- Tribe: Kuba
- Origin: DMC
- Approx Age: Late 20th Century
- Materials: Raffia
- Dimensions cm: 70 x 62
- Ref. Number: 0877
Stunning Kuba Textile showing all the lovely geometric shapes and patterns we have become accustom to seeing from such truly fascinating works of Kuba art. Textile making is very time consuming and can take several days to form a small piece. The men first gather the leaves of the raffia tree and then dye it using mud, indigo or substances from the cam wood tree. They then rub the raffia fibers in their hands to soften it and make it easier for weaving.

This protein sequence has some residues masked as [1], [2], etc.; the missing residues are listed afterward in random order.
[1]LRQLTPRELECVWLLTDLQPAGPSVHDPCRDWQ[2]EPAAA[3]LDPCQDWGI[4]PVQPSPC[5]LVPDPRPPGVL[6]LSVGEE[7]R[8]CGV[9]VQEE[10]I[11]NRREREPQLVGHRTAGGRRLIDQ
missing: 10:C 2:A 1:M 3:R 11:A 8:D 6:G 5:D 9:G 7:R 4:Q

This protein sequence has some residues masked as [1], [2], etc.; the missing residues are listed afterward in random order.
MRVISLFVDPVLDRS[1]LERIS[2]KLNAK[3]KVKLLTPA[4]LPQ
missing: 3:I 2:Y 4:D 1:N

After they’ve completed the base cloth the women embroider it. They do this by pulling a few threads of the raffia fibers, inserting them into a needle running the needle through the cloth until the fibers show up on the opposite end. They then take a knife and cut off the top of the fibers, leaving only a little bit showing. Doing this hundreds of times forms a design. The designs are seldom planned out ahead of time, and most of the embroidery is done by memory. There are several different sub groups of the Kuba people. Each group has different and unique ways to make the fabric. Some make it thicker, longer, shorter, or with different patches. Each patch is symbolic and many times a piece has many different meanings. When Kuba cloth originated there were probably no patches used, but as the cloth is brittle it is quite likely that the patches were used to repair the frequent tears. Producing such intricate and complex works of stunning Kuba art passing the skill and technic’s down from one generation to another. The more intricate and exuberant the designs are made for the royalty, nobility and chiefdom.